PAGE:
Among the errors pointed out by opponents of Fernández’s measures are the fact that the government did not sign a vaccine purchase contract from Pfizer last year, and the option of an almost one-time bet on the Russian laboratory Gamaleya, which is delaying the delivery of the 10 million doses of the Sputnik immunizer.
The lack of resources to help quarantined companies and the small amount paid to the poorest workers are also questioned. To top it off, there is a revolt over the scandal of vaccine diversion to politicians, in the case that has come to be known as the “vaccine carrier”.
The demoralization of the government is such that, after the announcement of the new confinement, thousands of people have decided to leave the city to go to the beach or to the countryside. In response, Security Minister Sabina Frederic announced that they would not be able to return until the restrictions ended – but she was refused by the population themselves, who returned anyway and he there was no way to control the huge flow.
In the opposition-controlled city of Buenos Aires, the head of government, Horacio Rodríguez Larreta, has turned a blind eye to some tougher measures, allowing some businesses to operate with the door partially closed and restaurants to welcome customers. in salons, which is totally prohibited by the decree in force.
Besides the politicization of the health crisis, epidemiologists agree that the situation in Argentina is serious and tends to worsen due to the combination of the new variants with the spread of the virus, which is no longer concentrated in the metropolitan area of Buenos Aires, and increasing poverty., which affects 42% of the population.
“Poverty circulates the virus, because there is no way to avoid the concentration of people in humble communities who do not have the necessary hygiene elements”, explains doctor Carlos Javier Reggazoni, former president of PAMI (public health agency). .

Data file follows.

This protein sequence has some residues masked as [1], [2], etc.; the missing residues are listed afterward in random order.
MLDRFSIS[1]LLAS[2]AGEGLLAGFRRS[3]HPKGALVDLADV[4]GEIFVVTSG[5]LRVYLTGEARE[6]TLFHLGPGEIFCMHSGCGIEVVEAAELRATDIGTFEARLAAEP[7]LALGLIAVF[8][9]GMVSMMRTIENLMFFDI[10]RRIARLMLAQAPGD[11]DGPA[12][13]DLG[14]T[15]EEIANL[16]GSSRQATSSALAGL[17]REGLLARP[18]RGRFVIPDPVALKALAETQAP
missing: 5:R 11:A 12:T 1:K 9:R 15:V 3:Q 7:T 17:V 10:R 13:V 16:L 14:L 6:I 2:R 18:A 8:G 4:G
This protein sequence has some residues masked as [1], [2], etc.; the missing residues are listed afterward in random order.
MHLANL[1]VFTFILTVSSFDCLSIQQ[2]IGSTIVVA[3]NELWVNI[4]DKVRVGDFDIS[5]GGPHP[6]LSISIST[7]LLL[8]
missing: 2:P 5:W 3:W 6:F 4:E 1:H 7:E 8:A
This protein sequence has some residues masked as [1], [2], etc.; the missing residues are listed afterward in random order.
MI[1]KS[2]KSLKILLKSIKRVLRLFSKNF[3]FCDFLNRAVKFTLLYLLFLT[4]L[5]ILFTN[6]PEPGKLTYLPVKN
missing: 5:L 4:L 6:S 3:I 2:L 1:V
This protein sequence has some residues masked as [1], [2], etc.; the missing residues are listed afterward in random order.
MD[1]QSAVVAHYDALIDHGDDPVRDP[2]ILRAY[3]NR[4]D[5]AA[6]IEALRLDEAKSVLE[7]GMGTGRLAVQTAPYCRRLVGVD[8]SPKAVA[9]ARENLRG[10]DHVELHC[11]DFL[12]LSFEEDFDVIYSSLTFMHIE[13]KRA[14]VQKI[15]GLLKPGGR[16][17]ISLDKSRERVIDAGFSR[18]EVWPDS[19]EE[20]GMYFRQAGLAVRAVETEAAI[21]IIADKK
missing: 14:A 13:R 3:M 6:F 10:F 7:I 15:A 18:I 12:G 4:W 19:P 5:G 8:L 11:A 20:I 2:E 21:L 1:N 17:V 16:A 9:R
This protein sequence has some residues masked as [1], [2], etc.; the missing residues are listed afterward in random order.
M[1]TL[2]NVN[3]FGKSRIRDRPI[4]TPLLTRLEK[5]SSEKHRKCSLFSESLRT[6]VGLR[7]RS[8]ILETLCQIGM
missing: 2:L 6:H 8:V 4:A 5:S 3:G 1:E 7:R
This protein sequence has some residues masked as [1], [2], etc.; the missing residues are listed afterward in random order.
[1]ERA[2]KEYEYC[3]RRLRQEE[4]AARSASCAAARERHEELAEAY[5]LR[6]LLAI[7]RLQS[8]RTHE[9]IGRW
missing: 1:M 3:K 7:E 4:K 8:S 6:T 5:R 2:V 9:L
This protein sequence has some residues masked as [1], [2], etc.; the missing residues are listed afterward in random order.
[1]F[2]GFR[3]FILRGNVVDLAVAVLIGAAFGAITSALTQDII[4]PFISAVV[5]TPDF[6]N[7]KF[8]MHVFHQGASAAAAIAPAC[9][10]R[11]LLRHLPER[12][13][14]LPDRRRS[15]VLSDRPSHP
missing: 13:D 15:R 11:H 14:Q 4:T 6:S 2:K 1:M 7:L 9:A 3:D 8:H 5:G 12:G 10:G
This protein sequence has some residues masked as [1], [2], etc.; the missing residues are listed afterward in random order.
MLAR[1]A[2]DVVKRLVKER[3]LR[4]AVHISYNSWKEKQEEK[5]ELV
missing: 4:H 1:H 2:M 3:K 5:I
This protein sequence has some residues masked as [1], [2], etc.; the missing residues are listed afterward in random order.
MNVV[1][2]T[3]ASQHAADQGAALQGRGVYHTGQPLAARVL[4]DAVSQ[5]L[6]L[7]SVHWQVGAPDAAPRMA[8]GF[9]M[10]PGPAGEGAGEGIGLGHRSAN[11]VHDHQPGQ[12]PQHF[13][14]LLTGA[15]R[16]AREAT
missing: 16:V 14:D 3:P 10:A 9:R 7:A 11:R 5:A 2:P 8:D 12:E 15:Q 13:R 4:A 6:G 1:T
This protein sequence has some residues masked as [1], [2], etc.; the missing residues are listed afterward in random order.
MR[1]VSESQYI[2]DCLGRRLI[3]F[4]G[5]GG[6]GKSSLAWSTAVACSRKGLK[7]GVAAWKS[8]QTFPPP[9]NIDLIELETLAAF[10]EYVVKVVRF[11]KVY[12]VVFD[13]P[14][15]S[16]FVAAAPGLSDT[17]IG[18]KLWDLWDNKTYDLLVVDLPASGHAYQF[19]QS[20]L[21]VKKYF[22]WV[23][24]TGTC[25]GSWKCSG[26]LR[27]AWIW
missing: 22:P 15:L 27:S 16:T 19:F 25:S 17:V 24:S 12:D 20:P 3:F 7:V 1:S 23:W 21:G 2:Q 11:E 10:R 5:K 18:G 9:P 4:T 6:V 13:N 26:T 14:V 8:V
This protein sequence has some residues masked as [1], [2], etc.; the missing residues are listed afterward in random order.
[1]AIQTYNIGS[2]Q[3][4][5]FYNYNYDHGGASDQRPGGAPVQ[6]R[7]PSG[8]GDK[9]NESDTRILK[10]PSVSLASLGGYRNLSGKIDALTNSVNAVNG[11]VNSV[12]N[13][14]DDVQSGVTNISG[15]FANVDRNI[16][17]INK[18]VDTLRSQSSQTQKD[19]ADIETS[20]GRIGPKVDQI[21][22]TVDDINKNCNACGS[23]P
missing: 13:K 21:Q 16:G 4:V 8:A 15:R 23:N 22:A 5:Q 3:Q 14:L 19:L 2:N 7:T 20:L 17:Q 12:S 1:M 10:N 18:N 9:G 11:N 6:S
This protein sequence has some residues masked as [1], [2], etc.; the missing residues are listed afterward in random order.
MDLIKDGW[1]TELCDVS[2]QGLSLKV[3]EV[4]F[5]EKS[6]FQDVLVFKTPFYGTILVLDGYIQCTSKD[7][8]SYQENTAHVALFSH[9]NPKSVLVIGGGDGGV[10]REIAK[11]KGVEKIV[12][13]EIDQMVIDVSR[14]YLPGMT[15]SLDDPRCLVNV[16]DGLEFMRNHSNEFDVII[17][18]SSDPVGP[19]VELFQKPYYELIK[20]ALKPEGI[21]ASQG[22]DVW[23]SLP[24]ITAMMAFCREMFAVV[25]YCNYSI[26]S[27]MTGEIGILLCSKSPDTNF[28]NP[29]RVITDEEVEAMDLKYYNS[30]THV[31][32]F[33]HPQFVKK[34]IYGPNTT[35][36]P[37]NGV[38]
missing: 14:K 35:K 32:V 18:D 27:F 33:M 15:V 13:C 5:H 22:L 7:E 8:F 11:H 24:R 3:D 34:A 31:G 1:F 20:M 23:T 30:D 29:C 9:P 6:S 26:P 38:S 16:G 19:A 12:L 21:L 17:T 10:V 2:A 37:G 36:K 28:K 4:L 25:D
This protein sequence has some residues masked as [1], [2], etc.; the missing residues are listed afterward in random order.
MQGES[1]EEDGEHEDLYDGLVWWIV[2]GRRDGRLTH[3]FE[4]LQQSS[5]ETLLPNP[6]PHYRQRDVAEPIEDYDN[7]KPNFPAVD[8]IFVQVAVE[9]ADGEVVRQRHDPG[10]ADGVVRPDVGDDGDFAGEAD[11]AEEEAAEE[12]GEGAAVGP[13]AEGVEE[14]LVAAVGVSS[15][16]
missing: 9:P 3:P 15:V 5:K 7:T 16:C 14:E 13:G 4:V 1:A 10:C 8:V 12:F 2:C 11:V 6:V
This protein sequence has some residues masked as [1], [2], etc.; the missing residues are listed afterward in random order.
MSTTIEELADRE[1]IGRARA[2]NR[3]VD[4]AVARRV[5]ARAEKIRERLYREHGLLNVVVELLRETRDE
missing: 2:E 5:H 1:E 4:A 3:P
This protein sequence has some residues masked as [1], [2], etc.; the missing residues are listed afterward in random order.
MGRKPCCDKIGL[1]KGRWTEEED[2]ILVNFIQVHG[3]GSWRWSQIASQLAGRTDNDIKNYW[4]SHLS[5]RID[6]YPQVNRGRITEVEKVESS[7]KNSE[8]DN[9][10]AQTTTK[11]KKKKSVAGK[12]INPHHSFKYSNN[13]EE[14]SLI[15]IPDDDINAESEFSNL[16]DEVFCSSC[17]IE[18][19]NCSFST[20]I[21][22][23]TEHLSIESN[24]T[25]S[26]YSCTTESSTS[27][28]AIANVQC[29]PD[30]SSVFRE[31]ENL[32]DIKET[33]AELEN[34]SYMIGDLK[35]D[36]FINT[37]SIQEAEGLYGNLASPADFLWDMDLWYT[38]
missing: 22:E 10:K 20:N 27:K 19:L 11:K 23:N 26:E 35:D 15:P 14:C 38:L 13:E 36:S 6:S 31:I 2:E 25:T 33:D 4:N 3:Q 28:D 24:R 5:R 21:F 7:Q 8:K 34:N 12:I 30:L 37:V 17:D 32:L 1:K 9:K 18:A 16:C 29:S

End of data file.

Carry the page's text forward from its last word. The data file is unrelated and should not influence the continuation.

For Reggazoni, the solution does not lie in the arrival of more vaccines, as the government announces, including those of AstraZeneca manufactured in collaboration with Mexico. There is a need, he says, to combine vaccination with other measures, such as containment and screening.
So far Argentina has applied one dose of the vaccine to 19.6% of the population and two doses to just 5.4%.
In the poor neighborhoods of greater Buenos Aires, the collapse of hospitals is already a reality. Although official government data indicates that there is 86% occupancy of ICUs in this region, a more chaotic situation is reported.
According to José Maria Malvido, director of infectology at Balestrini Hospital in La Matanza, for example, there are patients treated in makeshift beds in the corridors and examination rooms. “But these are not ICUs,” he said.
Contrary to official figures, the Argentine Society of Intensive Care says that in 11 provinces and in the city of Buenos Aires (which has provincial status), the occupancy rate of ICUs is over 90%.
The increase in cases is linked to several factors, according to Rubinstein. Among them, flexibility in the warmer months, greater mobility, social gatherings and the emergence of new variants. “But we cannot blame the virus for its mutation. If left unchecked, its nature is to mutate. What we need is to contain it before it produces variations.”
For him, greater coordination between countries in the region to jointly adopt border measures, including case detection, would make all the difference. “We don’t know how many variants there are. There are indications that the Manaus and the England ones have arrived, but there isn’t enough data on how many and where.”